http://docs.smartthings.com/en/latest/smartapp-developers-guide/scheduling.html?#limitations-best-practices

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On this issue, I don’t know if this applies, but it might, so I’ll just mention it… Beginning in March, some polling events began reporting as a physical device change. (That is, the SmartThings platform was reporting the event, the device hadn’t changed what it was doing.) This caused a lot of problems with several smartapps because Subscriptions were being fired assuming that the light was coming on when in fact it was just being polled.

Again, I don’t know if that’s directly relevant, but I just wanted to mention it because it was the source of much of the duplicate event discussion in April.

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This is exactly the reason I carry the volume of rules I have… Over 100 among my apps, 65 in RM, 20 in SL, and then some random others.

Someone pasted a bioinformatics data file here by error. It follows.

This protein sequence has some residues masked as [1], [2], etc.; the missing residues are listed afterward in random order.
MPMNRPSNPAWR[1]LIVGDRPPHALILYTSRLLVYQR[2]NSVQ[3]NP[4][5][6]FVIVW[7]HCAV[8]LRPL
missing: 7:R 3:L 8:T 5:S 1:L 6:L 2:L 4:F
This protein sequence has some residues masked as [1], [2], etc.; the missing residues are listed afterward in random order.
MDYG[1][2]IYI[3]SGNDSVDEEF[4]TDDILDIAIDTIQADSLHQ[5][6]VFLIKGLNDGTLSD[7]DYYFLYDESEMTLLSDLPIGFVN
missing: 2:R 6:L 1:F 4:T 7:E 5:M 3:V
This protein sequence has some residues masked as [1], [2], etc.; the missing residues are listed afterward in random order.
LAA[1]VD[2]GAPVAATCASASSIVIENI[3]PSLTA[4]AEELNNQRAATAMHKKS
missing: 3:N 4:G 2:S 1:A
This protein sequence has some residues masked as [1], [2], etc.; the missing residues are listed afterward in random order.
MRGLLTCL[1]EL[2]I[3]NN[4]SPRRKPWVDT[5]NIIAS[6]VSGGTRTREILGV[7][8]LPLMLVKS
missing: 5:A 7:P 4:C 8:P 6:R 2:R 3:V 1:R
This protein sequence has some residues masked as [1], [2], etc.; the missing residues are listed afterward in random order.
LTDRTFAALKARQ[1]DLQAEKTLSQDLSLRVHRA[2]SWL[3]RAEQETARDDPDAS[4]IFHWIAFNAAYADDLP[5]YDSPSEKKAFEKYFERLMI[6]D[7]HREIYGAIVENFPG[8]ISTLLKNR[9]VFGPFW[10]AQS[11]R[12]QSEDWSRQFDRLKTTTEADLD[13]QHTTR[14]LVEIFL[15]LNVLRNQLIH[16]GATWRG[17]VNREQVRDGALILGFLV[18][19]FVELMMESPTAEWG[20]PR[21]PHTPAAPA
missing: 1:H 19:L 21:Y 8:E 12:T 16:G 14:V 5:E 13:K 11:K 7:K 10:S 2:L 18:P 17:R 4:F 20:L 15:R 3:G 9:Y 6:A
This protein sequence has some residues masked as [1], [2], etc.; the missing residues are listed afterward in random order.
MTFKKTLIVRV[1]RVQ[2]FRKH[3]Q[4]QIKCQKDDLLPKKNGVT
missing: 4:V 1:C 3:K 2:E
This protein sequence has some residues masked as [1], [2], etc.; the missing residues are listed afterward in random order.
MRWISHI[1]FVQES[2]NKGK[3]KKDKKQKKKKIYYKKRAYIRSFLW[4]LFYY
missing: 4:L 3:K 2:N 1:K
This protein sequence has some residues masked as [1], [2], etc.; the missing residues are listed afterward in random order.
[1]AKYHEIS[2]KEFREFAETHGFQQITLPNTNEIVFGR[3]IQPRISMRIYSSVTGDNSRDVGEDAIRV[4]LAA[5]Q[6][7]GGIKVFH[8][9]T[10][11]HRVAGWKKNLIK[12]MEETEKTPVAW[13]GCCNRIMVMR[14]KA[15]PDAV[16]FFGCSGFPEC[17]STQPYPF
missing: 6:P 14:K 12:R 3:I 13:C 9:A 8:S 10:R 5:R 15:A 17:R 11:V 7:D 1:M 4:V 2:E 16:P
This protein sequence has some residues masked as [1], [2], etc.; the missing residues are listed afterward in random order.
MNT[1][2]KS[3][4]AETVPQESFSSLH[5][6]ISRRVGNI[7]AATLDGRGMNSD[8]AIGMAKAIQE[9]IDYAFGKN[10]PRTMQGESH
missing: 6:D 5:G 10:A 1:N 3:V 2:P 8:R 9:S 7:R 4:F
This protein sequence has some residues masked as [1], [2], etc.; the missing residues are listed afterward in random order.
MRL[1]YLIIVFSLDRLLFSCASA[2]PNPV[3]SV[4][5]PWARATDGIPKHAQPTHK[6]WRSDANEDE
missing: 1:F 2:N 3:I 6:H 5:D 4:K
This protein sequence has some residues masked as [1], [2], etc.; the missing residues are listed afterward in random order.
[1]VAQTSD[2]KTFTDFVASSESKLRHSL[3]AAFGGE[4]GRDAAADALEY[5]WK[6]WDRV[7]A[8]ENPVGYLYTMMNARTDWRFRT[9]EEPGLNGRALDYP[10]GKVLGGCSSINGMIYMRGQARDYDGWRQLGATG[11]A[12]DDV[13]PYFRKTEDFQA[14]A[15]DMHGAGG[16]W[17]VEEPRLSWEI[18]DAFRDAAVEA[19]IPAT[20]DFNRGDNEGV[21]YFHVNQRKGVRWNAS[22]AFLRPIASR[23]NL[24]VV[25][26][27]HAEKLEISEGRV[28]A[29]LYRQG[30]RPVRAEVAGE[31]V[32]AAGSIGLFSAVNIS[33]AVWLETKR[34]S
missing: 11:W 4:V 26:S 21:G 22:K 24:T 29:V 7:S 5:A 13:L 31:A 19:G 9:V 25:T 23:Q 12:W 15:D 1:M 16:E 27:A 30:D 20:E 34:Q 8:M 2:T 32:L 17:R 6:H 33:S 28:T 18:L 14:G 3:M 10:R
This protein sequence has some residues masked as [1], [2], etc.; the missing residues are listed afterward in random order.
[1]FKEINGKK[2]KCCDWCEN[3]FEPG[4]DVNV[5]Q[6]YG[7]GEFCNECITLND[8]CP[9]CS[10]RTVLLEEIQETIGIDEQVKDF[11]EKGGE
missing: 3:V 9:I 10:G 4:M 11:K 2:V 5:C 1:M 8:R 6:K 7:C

Too many problems with large complex rules… Been cake since I broke them up.

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Correct. My plan is as follows:

Create a map element in which all “commands” are stored. There are two types of commands, one generated by triggers that need timing (attribute stays for so long, or time triggers - sunset, at this time, etc.) and the second one generated by actions. Each action may have one or more commands (i.e. turn on in so many seconds and turn off after so many more seconds, two commands). All these are stored in the map element and then sorted. After evaluation is complete and the map is populated, sort it and run through it: